Destinations

Sapporo snow festival falls into Japan

Hannah Edensor

It’s that time of year again, where Japan’s snow season is at its best and winter festivals can be enjoyed.

The Sapporo Snow Festival is one of Japan’s largest winter events, bringing more visitors every year from both Japan and abroad.

Every winter, about two million people come to Sapporo to see a large number of snow and ice sculptures lining Odori Park, the grounds at Community Dome Tsudome, and along the main street in Susukino.

For seven days in February, starting on the 5th, Sapporo is turned into a winter dreamland of crystal-like ice and white snow.

The event first kicked off in 1950, when six snow sculptures were made by local middle and high school students, and has since grown to become one of Japan’s major events.

In addition to the rows of snow and ice statues, there is also a corner featuring a skating rink and ski-walking experience.

There is a range of events unique to winter where visitors can enjoy playing in the ice and snow, such as tube sliding and snow rafting, making it ideal for families, especially those coming from places that don’t see snow.

12 teams will compete in the international snow sculpture competition for the crown, including Australia, South Korea, Finland, Hawaii, Indonesia, Italy, Malaysia, New Zealand, Poland, America, Singapore, and Thailand.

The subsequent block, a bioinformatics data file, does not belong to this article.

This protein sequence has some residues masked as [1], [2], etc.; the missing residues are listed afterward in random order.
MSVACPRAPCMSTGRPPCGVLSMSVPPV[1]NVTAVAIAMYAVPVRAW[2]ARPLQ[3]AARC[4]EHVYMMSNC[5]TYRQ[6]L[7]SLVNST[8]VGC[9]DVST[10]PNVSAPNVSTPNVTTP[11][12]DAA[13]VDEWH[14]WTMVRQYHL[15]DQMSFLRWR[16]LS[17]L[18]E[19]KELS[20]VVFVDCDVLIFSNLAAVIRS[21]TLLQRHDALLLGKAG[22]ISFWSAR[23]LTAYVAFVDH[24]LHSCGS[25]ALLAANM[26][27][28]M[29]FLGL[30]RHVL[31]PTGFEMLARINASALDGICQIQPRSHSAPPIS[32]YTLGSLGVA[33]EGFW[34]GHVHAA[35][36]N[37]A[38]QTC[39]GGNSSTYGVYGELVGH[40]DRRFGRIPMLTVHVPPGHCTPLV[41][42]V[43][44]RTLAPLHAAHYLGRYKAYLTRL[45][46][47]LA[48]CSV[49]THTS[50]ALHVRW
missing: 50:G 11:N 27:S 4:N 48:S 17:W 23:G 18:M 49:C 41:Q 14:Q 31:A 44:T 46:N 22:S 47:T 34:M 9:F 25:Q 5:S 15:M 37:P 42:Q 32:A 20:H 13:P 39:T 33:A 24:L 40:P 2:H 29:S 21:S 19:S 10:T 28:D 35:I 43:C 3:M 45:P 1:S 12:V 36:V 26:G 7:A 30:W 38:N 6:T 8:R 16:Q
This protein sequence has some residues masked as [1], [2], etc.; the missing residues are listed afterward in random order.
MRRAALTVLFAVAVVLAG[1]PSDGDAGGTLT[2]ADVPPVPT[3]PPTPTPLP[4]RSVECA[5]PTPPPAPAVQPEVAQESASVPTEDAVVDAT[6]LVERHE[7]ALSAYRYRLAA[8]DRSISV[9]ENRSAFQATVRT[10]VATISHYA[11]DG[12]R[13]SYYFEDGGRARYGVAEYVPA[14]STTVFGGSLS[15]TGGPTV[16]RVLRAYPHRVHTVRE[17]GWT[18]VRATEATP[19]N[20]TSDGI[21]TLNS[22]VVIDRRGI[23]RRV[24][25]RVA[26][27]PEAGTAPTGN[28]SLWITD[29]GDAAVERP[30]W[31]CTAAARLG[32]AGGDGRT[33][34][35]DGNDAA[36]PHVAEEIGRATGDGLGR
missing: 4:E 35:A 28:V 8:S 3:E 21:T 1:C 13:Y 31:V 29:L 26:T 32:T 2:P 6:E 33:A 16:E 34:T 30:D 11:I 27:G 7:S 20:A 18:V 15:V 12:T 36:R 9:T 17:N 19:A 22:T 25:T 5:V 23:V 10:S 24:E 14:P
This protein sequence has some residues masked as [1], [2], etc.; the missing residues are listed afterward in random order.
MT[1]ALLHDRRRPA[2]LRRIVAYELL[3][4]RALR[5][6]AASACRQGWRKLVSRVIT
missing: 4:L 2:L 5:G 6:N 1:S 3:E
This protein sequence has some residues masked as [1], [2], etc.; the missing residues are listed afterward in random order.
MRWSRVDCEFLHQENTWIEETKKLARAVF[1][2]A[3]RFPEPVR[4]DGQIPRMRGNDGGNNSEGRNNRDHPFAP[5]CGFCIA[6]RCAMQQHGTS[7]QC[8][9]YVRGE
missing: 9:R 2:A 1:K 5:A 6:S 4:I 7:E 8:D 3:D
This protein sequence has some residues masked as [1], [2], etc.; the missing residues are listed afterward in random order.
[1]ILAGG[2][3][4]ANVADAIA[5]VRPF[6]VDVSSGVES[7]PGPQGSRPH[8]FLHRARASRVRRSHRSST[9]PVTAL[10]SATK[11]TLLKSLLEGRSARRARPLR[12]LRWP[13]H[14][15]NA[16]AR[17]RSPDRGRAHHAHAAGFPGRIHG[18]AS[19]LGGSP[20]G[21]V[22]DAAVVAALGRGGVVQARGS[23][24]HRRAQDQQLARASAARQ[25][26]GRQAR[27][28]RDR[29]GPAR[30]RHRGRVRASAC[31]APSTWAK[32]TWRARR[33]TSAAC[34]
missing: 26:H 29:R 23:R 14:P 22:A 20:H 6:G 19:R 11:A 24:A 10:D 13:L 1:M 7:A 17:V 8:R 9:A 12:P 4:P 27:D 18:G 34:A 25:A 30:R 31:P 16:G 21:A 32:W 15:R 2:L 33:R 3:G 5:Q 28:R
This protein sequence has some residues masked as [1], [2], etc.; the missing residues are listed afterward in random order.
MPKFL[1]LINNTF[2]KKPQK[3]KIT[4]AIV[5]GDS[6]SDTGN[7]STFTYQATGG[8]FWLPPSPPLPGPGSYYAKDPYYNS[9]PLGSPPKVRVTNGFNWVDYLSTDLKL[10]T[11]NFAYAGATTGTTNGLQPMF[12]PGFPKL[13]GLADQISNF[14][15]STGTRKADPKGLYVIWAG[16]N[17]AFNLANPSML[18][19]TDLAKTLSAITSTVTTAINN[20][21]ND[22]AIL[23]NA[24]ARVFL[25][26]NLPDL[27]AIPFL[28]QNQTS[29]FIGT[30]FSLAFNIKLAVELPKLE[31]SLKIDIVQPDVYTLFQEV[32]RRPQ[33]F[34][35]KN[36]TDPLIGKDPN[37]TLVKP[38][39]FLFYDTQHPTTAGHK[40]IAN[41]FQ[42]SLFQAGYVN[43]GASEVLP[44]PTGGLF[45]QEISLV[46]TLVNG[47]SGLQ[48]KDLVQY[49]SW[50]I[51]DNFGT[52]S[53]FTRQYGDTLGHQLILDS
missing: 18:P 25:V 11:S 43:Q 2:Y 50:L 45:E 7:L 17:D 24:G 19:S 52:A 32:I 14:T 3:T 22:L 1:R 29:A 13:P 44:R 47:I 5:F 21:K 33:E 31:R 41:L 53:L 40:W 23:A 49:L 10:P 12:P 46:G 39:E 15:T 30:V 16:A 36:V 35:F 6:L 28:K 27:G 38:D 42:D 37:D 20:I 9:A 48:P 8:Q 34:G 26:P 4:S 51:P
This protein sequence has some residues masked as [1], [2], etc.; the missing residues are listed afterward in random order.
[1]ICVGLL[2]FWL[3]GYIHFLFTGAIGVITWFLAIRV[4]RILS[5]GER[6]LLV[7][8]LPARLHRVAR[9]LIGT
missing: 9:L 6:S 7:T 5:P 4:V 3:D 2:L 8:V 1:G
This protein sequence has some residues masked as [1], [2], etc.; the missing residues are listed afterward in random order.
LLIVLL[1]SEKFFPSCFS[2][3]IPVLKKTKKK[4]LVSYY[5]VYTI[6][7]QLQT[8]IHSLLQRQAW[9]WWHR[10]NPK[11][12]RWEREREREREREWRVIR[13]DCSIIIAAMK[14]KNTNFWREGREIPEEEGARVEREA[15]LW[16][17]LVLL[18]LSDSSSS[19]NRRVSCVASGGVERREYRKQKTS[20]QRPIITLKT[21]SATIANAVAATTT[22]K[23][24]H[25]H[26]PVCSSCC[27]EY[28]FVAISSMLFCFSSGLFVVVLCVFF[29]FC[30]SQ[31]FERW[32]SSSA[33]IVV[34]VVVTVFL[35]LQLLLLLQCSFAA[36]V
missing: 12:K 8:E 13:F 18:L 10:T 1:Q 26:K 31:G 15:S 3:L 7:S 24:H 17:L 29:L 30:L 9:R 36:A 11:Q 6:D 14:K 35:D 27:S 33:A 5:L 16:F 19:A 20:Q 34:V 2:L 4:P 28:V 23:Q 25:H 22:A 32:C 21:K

This year’s statues include Star Wars, Alice’s adventures in Snowland, Kasuga shrine central gate (a Shinto shrine in Nara) and Sazae-san (a popular Japanese comic).

With temperatures dropping below zero, and as low as minus seven, winter boots, warm clothes and anything else to keep yourselves cosy is highly recommended.

The statues are illuminated until 10pm at the Odori site, and until 11pm at the Susukino site. The Tsudome site is also open from 9am until 5pm.

The event at Odori also features a Hokkaido winter food park, where you can purchase some tasty treats to warm you up.

For more information on the Sapporo Snow Festival, visit www.snowfes.com/english/index.html and for more information on other Japanese festivals throughout the year, check out www.jnto.go.jp/eng/location/festivals.

Image courtesy of ©Yasufumi Nishi/©JNTO


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